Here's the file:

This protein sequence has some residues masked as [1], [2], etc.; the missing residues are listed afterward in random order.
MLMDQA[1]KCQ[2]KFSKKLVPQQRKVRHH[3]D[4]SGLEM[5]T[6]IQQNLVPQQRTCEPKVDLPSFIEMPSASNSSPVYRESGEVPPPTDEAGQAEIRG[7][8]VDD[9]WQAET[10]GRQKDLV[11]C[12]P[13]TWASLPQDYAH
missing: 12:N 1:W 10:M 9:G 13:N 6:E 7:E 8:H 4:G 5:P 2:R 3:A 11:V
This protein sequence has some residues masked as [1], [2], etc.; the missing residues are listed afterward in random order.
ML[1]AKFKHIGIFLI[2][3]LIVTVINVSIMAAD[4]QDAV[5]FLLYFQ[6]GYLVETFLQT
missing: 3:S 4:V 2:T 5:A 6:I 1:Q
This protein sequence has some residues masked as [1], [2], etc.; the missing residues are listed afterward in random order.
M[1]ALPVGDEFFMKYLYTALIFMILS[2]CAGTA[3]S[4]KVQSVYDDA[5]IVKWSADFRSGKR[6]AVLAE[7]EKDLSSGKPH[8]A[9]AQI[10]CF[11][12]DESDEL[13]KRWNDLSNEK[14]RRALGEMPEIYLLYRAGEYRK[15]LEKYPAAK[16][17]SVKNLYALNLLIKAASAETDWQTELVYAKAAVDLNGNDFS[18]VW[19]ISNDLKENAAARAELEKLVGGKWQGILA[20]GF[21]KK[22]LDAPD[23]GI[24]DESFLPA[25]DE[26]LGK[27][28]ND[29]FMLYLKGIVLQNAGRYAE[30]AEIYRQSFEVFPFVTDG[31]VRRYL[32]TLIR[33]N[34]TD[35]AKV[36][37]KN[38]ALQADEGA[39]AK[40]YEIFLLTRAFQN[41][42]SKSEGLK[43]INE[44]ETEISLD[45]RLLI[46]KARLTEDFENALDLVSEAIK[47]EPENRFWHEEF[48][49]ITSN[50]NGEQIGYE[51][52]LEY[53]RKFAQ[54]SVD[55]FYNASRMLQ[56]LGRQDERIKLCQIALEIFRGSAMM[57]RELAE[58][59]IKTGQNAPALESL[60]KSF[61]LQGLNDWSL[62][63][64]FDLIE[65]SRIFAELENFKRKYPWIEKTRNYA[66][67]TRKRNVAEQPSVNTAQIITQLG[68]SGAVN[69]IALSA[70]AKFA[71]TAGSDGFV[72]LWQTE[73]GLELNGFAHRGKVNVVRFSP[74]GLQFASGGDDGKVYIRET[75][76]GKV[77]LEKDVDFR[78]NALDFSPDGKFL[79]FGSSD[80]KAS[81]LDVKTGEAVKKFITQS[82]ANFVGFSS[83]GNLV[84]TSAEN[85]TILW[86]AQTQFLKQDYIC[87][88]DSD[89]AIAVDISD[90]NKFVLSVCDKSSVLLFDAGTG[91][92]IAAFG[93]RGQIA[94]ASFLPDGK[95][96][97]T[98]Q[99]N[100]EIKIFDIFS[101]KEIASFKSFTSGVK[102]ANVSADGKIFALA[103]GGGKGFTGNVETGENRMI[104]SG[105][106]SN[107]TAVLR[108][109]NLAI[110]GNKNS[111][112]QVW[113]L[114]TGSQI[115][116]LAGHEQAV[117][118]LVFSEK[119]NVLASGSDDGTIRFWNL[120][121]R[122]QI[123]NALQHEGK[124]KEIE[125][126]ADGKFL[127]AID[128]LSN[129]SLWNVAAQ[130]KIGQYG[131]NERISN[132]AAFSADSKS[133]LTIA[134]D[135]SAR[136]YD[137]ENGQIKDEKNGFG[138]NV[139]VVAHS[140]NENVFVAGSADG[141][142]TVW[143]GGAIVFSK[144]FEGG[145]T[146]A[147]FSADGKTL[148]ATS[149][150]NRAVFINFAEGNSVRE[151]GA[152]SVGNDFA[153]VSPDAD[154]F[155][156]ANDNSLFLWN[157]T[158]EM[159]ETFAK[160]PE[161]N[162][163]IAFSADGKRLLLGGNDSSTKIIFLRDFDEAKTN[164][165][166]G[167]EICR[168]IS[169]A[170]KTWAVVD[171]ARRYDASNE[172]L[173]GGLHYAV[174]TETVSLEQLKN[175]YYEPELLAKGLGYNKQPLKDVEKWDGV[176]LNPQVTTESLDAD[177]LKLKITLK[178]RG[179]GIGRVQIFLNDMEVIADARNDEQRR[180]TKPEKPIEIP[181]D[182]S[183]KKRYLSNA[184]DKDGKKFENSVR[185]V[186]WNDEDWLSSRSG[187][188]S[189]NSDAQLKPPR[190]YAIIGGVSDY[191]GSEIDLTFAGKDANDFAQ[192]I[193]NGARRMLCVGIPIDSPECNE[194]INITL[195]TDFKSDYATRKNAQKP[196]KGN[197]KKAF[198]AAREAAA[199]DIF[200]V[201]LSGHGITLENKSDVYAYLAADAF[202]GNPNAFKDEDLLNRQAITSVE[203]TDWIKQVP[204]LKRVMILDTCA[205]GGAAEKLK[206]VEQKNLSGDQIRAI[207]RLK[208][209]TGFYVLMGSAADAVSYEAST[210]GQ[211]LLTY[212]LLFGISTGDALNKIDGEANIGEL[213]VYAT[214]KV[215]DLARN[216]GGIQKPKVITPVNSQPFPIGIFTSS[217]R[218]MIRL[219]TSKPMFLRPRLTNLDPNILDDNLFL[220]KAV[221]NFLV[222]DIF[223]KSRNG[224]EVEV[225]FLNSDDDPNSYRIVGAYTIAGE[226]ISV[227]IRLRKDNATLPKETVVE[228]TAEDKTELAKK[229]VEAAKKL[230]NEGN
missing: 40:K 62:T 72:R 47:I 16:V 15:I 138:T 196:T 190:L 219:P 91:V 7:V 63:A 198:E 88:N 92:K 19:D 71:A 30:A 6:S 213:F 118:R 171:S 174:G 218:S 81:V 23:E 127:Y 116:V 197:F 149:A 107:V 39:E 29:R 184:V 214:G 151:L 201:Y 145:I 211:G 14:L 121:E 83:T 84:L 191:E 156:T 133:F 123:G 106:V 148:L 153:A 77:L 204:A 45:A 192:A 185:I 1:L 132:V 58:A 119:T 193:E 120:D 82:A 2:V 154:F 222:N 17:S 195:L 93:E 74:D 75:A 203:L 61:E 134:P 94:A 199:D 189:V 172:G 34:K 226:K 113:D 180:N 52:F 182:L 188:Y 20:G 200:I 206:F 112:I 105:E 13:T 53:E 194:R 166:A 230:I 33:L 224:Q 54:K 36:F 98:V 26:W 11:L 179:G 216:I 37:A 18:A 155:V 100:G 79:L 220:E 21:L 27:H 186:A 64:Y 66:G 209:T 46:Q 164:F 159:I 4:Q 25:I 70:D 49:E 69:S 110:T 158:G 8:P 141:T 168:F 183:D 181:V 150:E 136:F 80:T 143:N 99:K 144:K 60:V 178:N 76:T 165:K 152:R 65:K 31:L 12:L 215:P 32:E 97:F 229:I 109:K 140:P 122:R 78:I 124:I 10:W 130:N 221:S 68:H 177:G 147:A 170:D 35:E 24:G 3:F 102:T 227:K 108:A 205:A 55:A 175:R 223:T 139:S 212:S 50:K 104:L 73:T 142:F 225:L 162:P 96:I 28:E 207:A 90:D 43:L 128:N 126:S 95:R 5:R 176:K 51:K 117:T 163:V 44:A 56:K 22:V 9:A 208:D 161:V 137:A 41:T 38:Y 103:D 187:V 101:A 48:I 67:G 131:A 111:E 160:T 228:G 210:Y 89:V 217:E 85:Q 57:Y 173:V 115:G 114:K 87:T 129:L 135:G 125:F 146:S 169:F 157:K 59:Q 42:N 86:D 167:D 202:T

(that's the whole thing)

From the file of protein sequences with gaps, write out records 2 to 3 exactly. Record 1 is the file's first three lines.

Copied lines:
This protein sequence has some residues masked as [1], [2], etc.; the missing residues are listed afterward in random order.
ML[1]AKFKHIGIFLI[2][3]LIVTVINVSIMAAD[4]QDAV[5]FLLYFQ[6]GYLVETFLQT
missing: 3:S 4:V 2:T 5:A 6:I 1:Q
This protein sequence has some residues masked as [1], [2], etc.; the missing residues are listed afterward in random order.
M[1]ALPVGDEFFMKYLYTALIFMILS[2]CAGTA[3]S[4]KVQSVYDDA[5]IVKWSADFRSGKR[6]AVLAE[7]EKDLSSGKPH[8]A[9]AQI[10]CF[11][12]DESDEL[13]KRWNDLSNEK[14]RRALGEMPEIYLLYRAGEYRK[15]LEKYPAAK[16][17]SVKNLYALNLLIKAASAETDWQTELVYAKAAVDLNGNDFS[18]VW[19]ISNDLKENAAARAELEKLVGGKWQGILA[20]GF[21]KK[22]LDAPD[23]GI[24]DESFLPA[25]DE[26]LGK[27][28]ND[29]FMLYLKGIVLQNAGRYAE[30]AEIYRQSFEVFPFVTDG[31]VRRYL[32]TLIR[33]N[34]TD[35]AKV[36][37]KN[38]ALQADEGA[39]AK[40]YEIFLLTRAFQN[41][42]SKSEGLK[43]INE[44]ETEISLD[45]RLLI[46]KARLTEDFENALDLVSEAIK[47]EPENRFWHEEF[48][49]ITSN[50]NGEQIGYE[51][52]LEY[53]RKFAQ[54]SVD[55]FYNASRMLQ[56]LGRQDERIKLCQIALEIFRGSAMM[57]RELAE[58][59]IKTGQNAPALESL[60]KSF[61]LQGLNDWSL[62][63][64]FDLIE[65]SRIFAELENFKRKYPWIEKTRNYA[66][67]TRKRNVAEQPSVNTAQIITQLG[68]SGAVN[69]IALSA[70]AKFA[71]TAGSDGFV[72]LWQTE[73]GLELNGFAHRGKVNVVRFSP[74]GLQFASGGDDGKVYIRET[75][76]GKV[77]LEKDVDFR[78]NALDFSPDGKFL[79]FGSSD[80]KAS[81]LDVKTGEAVKKFITQS[82]ANFVGFSS[83]GNLV[84]TSAEN[85]TILW[86]AQTQFLKQDYIC[87][88]DSD[89]AIAVDISD[90]NKFVLSVCDKSSVLLFDAGTG[91][92]IAAFG[93]RGQIA[94]ASFLPDGK[95][96][97]T[98]Q[99]N[100]EIKIFDIFS[101]KEIASFKSFTSGVK[102]ANVSADGKIFALA[103]GGGKGFTGNVETGENRMI[104]SG[105][106]SN[107]TAVLR[108][109]NLAI[110]GNKNS[111][112]QVW[113]L[114]TGSQI[115][116]LAGHEQAV[117][118]LVFSEK[119]NVLASGSDDGTIRFWNL[120][121]R[122]QI[123]NALQHEGK[124]KEIE[125][126]ADGKFL[127]AID[128]LSN[129]SLWNVAAQ[130]KIGQYG[131]NERISN[132]AAFSADSKS[133]LTIA[134]D[135]SAR[136]YD[137]ENGQIKDEKNGFG[138]NV[139]VVAHS[140]NENVFVAGSADG[141][142]TVW[143]GGAIVFSK[144]FEGG[145]T[146]A[147]FSADGKTL[148]ATS[149][150]NRAVFINFAEGNSVRE[151]GA[152]SVGNDFA[153]VSPDAD[154]F[155][156]ANDNSLFLWN[157]T[158]EM[159]ETFAK[160]PE[161]N[162][163]IAFSADGKRLLLGGNDSSTKIIFLRDFDEAKTN[164][165][166]G[167]EICR[168]IS[169]A[170]KTWAVVD[171]ARRYDASNE[172]L[173]GGLHYAV[174]TETVSLEQLKN[175]YYEPELLAKGLGYNKQPLKDVEKWDGV[176]LNPQVTTESLDAD[177]LKLKITLK[178]RG[179]GIGRVQIFLNDMEVIADARNDEQRR[180]TKPEKPIEIP[181]D[182]S[183]KKRYLSNA[184]DKDGKKFENSVR[185]V[186]WNDEDWLSSRSG[187][188]S[189]NSDAQLKPPR[190]YAIIGGVSDY[191]GSEIDLTFAGKDANDFAQ[192]I[193]NGARRMLCVGIPIDSPECNE[194]INITL[195]TDFKSDYATRKNAQKP[196]KGN[197]KKAF[198]AAREAAA[199]DIF[200]V[201]LSGHGITLENKSDVYAYLAADAF[202]GNPNAFKDEDLLNRQAITSVE[203]TDWIKQVP[204]LKRVMILDTCA[205]GGAAEKLK[206]VEQKNLSGDQIRAI[207]RLK[208][209]TGFYVLMGSAADAVSYEAST[210]GQ[211]LLTY[212]LLFGISTGDALNKIDGEANIGEL[213]VYAT[214]KV[215]DLARN[216]GGIQKPKVITPVNSQPFPIGIFTSS[217]R[218]MIRL[219]TSKPMFLRPRLTNLDPNILDDNLFL[220]KAV[221]NFLV[222]DIF[223]KSRNG[224]EVEV[225]FLNSDDDPNSYRIVGAYTIAGE[226]ISV[227]IRLRKDNATLPKETVVE[228]TAEDKTELAKK[229]VEAAKKL[230]NEGN
missing: 40:K 62:T 72:R 47:I 16:V 15:I 138:T 196:T 190:L 219:P 91:V 7:V 63:A 198:E 88:N 92:K 19:D 71:A 30:A 6:S 213:F 118:R 171:S 174:G 218:S 81:V 23:E 127:Y 116:V 197:F 149:A 107:V 39:E 29:R 184:V 214:G 151:L 201:Y 145:I 211:G 14:L 121:E 83:T 84:L 191:E 156:T 133:F 123:G 106:V 148:L 153:A 77:L 204:A 45:A 192:A 185:I 1:L 132:V 58:A 119:T 193:E 120:D 82:A 2:V 154:F 222:N 17:S 195:L 93:E 74:D 75:A 203:L 61:E 134:P 94:A 199:D 189:V 172:G 34:K 226:K 113:D 180:N 52:F 182:L 188:Y 20:G 200:I 206:F 112:I 105:E 13:T 53:E 194:R 166:A 230:I 33:L 224:Q 54:K 36:F 98:V 26:W 11:L 179:G 216:I 37:A 18:A 155:V 100:G 79:L 220:E 21:L 27:H 186:A 64:Y 66:G 209:T 46:Q 164:F 159:I 4:Q 25:I 70:D 49:E 69:S 110:T 158:G 8:P 141:T 168:F 183:D 181:V 150:E 136:F 80:T 143:N 99:K 144:K 60:V 178:N 76:T 165:K 152:R 65:K 31:L 12:L 215:P 32:E 97:F 229:I 109:K 140:P 122:R 78:I 124:I 10:W 130:N 221:S 68:H 177:G 147:A 170:D 35:E 24:G 3:F 102:T 227:K 108:A 205:A 55:A 175:R 223:T 139:S 212:S 50:K 104:L 73:T 142:F 225:L 162:P 96:I 28:E 207:A 90:D 43:L 128:N 126:S 95:R 5:R 176:K 51:K 117:T 163:V 44:A 56:K 22:V 9:A 208:D 161:V 137:A 41:T 38:Y 103:D 187:V 101:A 48:I 67:G 131:A 111:E 160:T 228:G 210:Y 89:V 217:E 85:Q 57:Y 173:V 115:G 114:K 87:T 129:L 135:G 125:F 146:S 169:F 157:K 59:Q 42:N 86:D 167:D 202:T